I have been searching everywhere – online and locally – for the perfect rustic shelf brackets for my reclaimed wood shelves that I made last week. What I found were some very expensive options for a specific look that I wanted and a lot of options for looks I didn’t want.
What I envisioned for my office that I’m slowly redecorating is something metal, preferably rustic and low profile. I found a ton of flouncy, decorative brackets that felt far fancier than the look I was hoping for. When I was able to find brackets that fit my vision, they were often $10 or more for each bracket.
You guys, I had at least 9 shelves that I wanted to hang that, between all of them, would use at least 21 brackets. Even at the average $10 a piece, that would have been $210!
I decided to take a break from figuring out what to do with my gorgeous new wanna-be shelves and started another project completely. Truth be told, my husband hates when I have more than one project going at a time, but when you gotta think, sometimes you need to step away. It’s usually when I find inspiration – and it worked!
While I was building a coffee table, I decided that it needed hardware to give it a more rustic look. I started spray painting corner brackets for the corners of the table and that’s when it hit me!
How amazing are these shelf brackets with my stained reclaimed wood shelves?! The corner braces are metal and very strong – strong enough to be shelf brackets, for sure. And, for only $2.87 for a pack of two, they were also a HUGE money saver!
DIY Rustic Metal Shelf Brackets
I found these Everbilt Zinc Plated Corner Braces at our local Home Depot. I used the 4″ braces for shelves that were 6″ wide. For our painted accent board that we’re using as a desk, which is about 12″ wide, we used 10″ braces. The only problem was that they were zinc coated, so they were very silver in color and would’ve stuck out like a sore thumb on our walls.
Of course, I had a solution for that! I spray painted them with Rust-Oleum brand Metallic Paint & Primer spray paint in Oil Rubbed Bronze.
I liked this option better than a matte black because it gave the braces more depth and looked less like they were just spray painted and more like a rubbed bronze.
When I spray paint small items, I put them in an old cardboard box – it keeps the paint overspray to a minimum and I waste a lot less. Plus, it’s cleaner than laying them on the grass or in the dirt. I only had to spray the inside of the braces because the outsides would face the wall and wouldn’t be seen. I applied two coats.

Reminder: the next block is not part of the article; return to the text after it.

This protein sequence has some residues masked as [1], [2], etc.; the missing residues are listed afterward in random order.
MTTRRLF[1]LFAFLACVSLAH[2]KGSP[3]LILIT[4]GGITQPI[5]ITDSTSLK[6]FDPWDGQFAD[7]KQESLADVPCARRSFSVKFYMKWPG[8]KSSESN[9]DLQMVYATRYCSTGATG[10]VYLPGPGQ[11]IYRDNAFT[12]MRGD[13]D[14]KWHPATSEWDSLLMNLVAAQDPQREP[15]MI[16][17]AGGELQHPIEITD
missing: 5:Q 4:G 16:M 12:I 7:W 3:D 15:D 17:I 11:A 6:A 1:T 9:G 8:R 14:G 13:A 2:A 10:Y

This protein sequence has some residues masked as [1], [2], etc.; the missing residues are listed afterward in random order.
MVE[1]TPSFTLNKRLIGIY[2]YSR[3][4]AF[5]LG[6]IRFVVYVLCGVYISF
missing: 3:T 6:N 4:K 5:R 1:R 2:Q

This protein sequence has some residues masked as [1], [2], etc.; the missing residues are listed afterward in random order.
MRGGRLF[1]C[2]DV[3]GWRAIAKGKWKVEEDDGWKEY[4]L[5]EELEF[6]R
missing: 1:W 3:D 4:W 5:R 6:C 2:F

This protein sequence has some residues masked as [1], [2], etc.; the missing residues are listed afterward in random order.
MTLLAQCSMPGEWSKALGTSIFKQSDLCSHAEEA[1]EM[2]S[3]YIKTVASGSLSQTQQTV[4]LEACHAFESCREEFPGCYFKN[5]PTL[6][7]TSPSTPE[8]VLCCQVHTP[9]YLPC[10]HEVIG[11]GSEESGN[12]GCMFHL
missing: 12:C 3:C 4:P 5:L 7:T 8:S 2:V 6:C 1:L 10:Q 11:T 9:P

I also painted the tops of the screws that I was using to match the braces. Since the braces didn’t come with hardware, I used 2 ½ SPAX screws to secure them to the wall into a stud. I also used Everbilt #8 x ¾ screws to secure the shelf to the braces. Make sure to use flat head screws so that they’re flush with the braces.
Once my corner braces and hardware was painted, this is when math became really valuable. Kids, you WILL use fractions and simple math in your life!
As far as where your brackets are placed on a wall, the placement of your studs will determine most of this, at least horizontally. Wall studs are supposed to be 16″ apart. Each of shelves are 2′ long, so that meant, luckily, I could allow for two brackets for each shelf secured to the studs 16″ apart.
Once I figured out where my studs were, I had to make sure that my brackets lined up horizontally and were drilled in vertically centered. I used my level for both.
Once I had two rows of three shelves on the wall, I stopped to admire my work. I did – for like, a good 20 minutes! I was proud!
Now, I have a place for all my geeky stuff and my comic books, and it’s all centrally located in my new office.
I did add a 6′ long painted shelf below these. Remember that math I mentioned?
So, to center that shelf, I measured the length of all three wood shelves, including the spaces between them. I then subtracted that and divided by two to find the space on either side.
Yup, math. But it worked. And I love it! Here’s a cost breakdown… remember that buying the brackets online would have been $210!
- I used 32 wood screws and 32 small screws – a cost of $3.47 for all (I figured the cost per screw because I’ll use the leftovers for other projects)
- The spray paint was $6.48for the can, of which I only used half, so I can use that for other projects, too.
- The 10″ braces were $6.21 each and I purchased 3 of them for a total of $18.63.
- The 4″ braces were $2.87 for a pack of two and I purchased 9 for a total of $25.83.
My total cost for 21 brackets was $54.41! My DIY rustic metal shelf brackets saved me over $155! That’s a 74% savings!
How’s that for math?